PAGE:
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(c) 2010 Christiana Lambert

(c) 2010 Christiana Lambert

Many years have passed—over thirty-five in fact—since I was the only female of any age running in a small town race that led onto gravel roads hushed by the cornfields growing along the sides. Several years earlier our family had moved from this community where pre-Title IX women did compete in track and volleyball—if nothing else, few were surprised that farmers’ young daughters had the strength to participate in sports during school years. Still, neither school girls nor older farm women joined me in that particular hot, dusty 10K held in the early years of Title IX participation.

Most of the race volunteers were male, but I do remember the encouragement I received from Marie as I made one of the turns. She might have been a young mother in the community by then, but to me she was a fierce volleyball player and one of the top hurdlers at a very competitive state track meet some years back.

Other than Marie, I only remember one other volunteer—the one who wanted me to jump in what can only be called a “sag wagon” because I was a good ten-fifteen minutes behind the last (male) finisher. It took my heat-addled brain a little more than a minute to realize I was dealing with sexism—I wasn’t excessively slow, I just wasn’t fast enough to keep up with the men in the race. That last mile was killer, but I got to the finish line on my own.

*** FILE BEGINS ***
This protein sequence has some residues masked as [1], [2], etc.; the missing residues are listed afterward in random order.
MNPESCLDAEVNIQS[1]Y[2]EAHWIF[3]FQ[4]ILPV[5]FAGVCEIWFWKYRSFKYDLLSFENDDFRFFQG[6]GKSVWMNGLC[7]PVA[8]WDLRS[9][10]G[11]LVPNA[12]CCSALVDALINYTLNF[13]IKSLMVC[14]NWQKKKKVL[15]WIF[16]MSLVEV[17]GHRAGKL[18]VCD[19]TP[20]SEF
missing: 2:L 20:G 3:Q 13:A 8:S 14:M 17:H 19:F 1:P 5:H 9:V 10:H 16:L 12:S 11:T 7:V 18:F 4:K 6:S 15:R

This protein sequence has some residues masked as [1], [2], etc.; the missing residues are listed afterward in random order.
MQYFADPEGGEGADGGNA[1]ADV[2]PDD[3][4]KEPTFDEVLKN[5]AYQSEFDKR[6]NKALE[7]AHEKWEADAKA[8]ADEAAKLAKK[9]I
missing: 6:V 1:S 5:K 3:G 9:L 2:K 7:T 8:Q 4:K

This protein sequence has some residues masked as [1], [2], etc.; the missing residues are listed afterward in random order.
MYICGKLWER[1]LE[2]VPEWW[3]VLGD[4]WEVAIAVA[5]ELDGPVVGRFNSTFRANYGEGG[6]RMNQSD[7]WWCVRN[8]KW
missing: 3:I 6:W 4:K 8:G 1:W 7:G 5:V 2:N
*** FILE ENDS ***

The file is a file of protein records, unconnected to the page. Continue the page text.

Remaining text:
I personally lacked for older female role models, despite seeing many young girls and women out running distances. I was proud that my mom had enjoyed intramural sports during college and had competed in track in high school—using the skills she swore she gained by hurdling barbed wire fences with a (stolen) watermelon under arm. But she, like all the other mothers I knew, was now sedentary and overweight.

Not so when I arrived in Denver over six years later. A couple of “mature” women interning at my work place—think forty years old—introduced me to the Columbine Classic race, a women’s event in those days. It took me a few more years to get up the nerve to check out the Colorado Columbines, but once I did I was hooked. As a twenty-something, at first I was often one of the youngest women in the group. These women were old enough to be my mother, babysitters, and/or big sisters, yet they were often quite a bit stronger—and faster—than I was. They showed me that running was not just for the young.

I’ll never forget Alice Bagley, a woman in her 70s when I joined. My favorite “Alice”quote from just a few years before she died is this: Why do people always give me gifts of writing papers? All my old friends are dead. Why don’t they instead give me something practical, like running tights? Here’s a woman whose friends were old enough that many were dying and she wanted running tights? Now that’s living.

I’ve been gone from the Columbines off and on over the years due to health concerns, family obligations, and my own aging injuries, but I would rather be a woman who needs running clothes in my later years than one who has stopped moving. And that’s why I’ve been doing my physical therapy exercises religiously and modifying other habits to get back to running and to the Columbines.

Today, after a two and a half year absence, I made it back. Seeing faces again that I’ve seen from time to time for over a quarter of a century tells me I’m back on the right track. Here’s to women who knew we didn’t need to run alone anymore—whether while young or old. Long may my mentors run. Long may those of us run who have grown into “mentor” age—and long may those fresh-faced twenty-somethings run.

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